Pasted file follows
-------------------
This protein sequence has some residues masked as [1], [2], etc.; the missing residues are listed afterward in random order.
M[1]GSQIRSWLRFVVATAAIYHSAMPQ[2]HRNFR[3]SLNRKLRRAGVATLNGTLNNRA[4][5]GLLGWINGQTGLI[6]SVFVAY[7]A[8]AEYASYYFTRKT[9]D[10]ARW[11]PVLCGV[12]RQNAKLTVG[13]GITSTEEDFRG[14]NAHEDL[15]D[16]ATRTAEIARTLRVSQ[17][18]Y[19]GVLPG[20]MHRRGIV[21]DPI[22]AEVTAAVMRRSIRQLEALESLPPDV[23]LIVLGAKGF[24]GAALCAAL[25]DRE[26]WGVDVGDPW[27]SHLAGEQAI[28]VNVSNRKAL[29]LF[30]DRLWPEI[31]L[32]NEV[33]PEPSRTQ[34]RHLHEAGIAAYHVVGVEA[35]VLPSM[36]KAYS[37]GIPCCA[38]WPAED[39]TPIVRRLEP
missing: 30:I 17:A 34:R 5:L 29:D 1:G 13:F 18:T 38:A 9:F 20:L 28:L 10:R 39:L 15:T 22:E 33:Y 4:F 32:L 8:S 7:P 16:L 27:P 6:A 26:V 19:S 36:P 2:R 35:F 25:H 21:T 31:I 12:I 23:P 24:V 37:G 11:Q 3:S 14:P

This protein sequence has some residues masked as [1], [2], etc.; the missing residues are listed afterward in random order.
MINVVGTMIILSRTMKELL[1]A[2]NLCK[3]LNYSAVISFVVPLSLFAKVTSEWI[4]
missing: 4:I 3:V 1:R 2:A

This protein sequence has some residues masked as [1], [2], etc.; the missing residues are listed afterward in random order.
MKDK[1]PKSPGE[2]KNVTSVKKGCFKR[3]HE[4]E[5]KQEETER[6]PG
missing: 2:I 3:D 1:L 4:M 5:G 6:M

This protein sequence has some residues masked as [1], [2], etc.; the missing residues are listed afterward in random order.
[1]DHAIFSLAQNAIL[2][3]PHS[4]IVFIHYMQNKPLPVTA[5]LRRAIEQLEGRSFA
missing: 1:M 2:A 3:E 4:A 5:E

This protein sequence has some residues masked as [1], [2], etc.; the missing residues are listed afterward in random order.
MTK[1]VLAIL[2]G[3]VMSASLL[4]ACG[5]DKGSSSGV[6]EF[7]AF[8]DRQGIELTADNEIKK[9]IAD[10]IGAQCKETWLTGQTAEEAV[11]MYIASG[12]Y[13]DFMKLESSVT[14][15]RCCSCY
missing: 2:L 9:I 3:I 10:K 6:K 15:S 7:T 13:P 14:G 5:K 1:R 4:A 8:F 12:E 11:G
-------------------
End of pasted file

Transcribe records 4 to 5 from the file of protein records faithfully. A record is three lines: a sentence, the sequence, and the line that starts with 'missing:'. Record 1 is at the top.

This protein sequence has some residues masked as [1], [2], etc.; the missing residues are listed afterward in random order.
[1]DHAIFSLAQNAIL[2][3]PHS[4]IVFIHYMQNKPLPVTA[5]LRRAIEQLEGRSFA
missing: 1:M 2:A 3:E 4:A 5:E

This protein sequence has some residues masked as [1], [2], etc.; the missing residues are listed afterward in random order.
MTK[1]VLAIL[2]G[3]VMSASLL[4]ACG[5]DKGSSSGV[6]EF[7]AF[8]DRQGIELTADNEIKK[9]IAD[10]IGAQCKETWLTGQTAEEAV[11]MYIASG[12]Y[13]DFMKLESSVT[14][15]RCCSCY
missing: 2:L 9:I 3:I 10:K 6:K 15:S 7:T 13:P 14:G 5:K 1:R 4:A 8:F 12:E 11:G